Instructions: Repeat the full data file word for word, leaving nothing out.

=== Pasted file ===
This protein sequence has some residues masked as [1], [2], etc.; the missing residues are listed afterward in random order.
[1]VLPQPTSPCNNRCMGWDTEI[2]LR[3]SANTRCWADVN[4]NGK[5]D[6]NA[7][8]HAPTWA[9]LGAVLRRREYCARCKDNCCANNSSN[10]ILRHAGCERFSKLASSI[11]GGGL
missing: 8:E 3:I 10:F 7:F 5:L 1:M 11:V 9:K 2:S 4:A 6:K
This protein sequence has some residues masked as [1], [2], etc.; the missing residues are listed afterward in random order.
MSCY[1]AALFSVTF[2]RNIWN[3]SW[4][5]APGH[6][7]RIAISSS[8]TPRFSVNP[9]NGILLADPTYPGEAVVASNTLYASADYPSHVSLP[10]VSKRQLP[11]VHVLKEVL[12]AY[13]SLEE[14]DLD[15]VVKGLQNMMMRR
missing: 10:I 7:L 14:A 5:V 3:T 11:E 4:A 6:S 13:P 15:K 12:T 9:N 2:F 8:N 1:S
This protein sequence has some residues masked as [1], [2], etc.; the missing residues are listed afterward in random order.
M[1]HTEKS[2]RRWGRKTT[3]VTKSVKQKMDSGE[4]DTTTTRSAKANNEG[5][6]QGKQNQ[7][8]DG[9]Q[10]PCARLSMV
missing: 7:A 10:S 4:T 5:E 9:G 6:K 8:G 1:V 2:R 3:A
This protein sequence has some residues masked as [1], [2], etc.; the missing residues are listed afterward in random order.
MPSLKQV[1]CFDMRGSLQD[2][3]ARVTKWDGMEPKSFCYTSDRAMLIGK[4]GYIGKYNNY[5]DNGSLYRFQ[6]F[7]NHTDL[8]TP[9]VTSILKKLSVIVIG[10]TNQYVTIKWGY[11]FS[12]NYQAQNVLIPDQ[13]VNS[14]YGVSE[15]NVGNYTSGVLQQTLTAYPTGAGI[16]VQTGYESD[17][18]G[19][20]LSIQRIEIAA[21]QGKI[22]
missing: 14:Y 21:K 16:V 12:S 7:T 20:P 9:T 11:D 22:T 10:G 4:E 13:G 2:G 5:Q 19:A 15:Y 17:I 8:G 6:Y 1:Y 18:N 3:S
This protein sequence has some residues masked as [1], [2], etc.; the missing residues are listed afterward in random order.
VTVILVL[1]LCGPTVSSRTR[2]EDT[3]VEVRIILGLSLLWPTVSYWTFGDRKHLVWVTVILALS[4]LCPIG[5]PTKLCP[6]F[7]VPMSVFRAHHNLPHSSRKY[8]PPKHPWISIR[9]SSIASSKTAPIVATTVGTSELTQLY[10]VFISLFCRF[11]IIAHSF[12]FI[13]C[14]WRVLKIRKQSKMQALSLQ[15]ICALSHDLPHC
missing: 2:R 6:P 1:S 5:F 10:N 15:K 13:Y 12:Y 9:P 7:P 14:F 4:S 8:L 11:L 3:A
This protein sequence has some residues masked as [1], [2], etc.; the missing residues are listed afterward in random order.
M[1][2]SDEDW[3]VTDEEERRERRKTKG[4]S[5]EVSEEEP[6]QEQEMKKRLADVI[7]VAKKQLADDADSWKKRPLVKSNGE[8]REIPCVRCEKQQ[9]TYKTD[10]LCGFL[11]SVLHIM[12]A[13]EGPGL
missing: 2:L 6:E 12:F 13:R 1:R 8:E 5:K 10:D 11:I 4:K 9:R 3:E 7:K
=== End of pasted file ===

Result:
This protein sequence has some residues masked as [1], [2], etc.; the missing residues are listed afterward in random order.
[1]VLPQPTSPCNNRCMGWDTEI[2]LR[3]SANTRCWADVN[4]NGK[5]D[6]NA[7][8]HAPTWA[9]LGAVLRRREYCARCKDNCCANNSSN[10]ILRHAGCERFSKLASSI[11]GGGL
missing: 8:E 3:I 10:F 7:F 5:L 1:M 11:V 9:K 2:S 4:A 6:K
This protein sequence has some residues masked as [1], [2], etc.; the missing residues are listed afterward in random order.
MSCY[1]AALFSVTF[2]RNIWN[3]SW[4][5]APGH[6][7]RIAISSS[8]TPRFSVNP[9]NGILLADPTYPGEAVVASNTLYASADYPSHVSLP[10]VSKRQLP[11]VHVLKEVL[12]AY[13]SLEE[14]DLD[15]VVKGLQNMMMRR
missing: 10:I 7:L 14:A 5:V 3:T 11:E 4:A 6:S 13:P 15:K 12:T 9:N 2:F 8:N 1:S
This protein sequence has some residues masked as [1], [2], etc.; the missing residues are listed afterward in random order.
M[1]HTEKS[2]RRWGRKTT[3]VTKSVKQKMDSGE[4]DTTTTRSAKANNEG[5][6]QGKQNQ[7][8]DG[9]Q[10]PCARLSMV
missing: 7:A 10:S 4:T 5:E 9:G 6:K 8:G 1:V 2:R 3:A
This protein sequence has some residues masked as [1], [2], etc.; the missing residues are listed afterward in random order.
MPSLKQV[1]CFDMRGSLQD[2][3]ARVTKWDGMEPKSFCYTSDRAMLIGK[4]GYIGKYNNY[5]DNGSLYRFQ[6]F[7]NHTDL[8]TP[9]VTSILKKLSVIVIG[10]TNQYVTIKWGY[11]FS[12]NYQAQNVLIPDQ[13]VNS[14]YGVSE[15]NVGNYTSGVLQQTLTAYPTGAGI[16]VQTGYESD[17][18]G[19][20]LSIQRIEIAA[21]QGKI[22]
missing: 14:Y 21:K 16:V 12:S 7:T 20:P 9:T 11:D 22:T 10:G 4:E 13:G 2:G 5:Q 19:A 15:Y 17:I 8:G 6:Y 1:Y 18:N 3:S
This protein sequence has some residues masked as [1], [2], etc.; the missing residues are listed afterward in random order.
VTVILVL[1]LCGPTVSSRTR[2]EDT[3]VEVRIILGLSLLWPTVSYWTFGDRKHLVWVTVILALS[4]LCPIG[5]PTKLCP[6]F[7]VPMSVFRAHHNLPHSSRKY[8]PPKHPWISIR[9]SSIASSKTAPIVATTVGTSELTQLY[10]VFISLFCRF[11]IIAHSF[12]FI[13]C[14]WRVLKIRKQSKMQALSLQ[15]ICALSHDLPHC
missing: 2:R 6:P 1:S 5:F 10:N 15:K 13:Y 12:Y 9:P 7:P 14:F 4:S 8:L 11:L 3:A
This protein sequence has some residues masked as [1], [2], etc.; the missing residues are listed afterward in random order.
M[1][2]SDEDW[3]VTDEEERRERRKTKG[4]S[5]EVSEEEP[6]QEQEMKKRLADVI[7]VAKKQLADDADSWKKRPLVKSNGE[8]REIPCVRCEKQQ[9]TYKTD[10]LCGFL[11]SVLHIM[12]A[13]EGPGL
missing: 2:L 6:E 12:F 13:R 1:R 8:E 5:K 10:D 11:I 4:K 9:R 3:E 7:K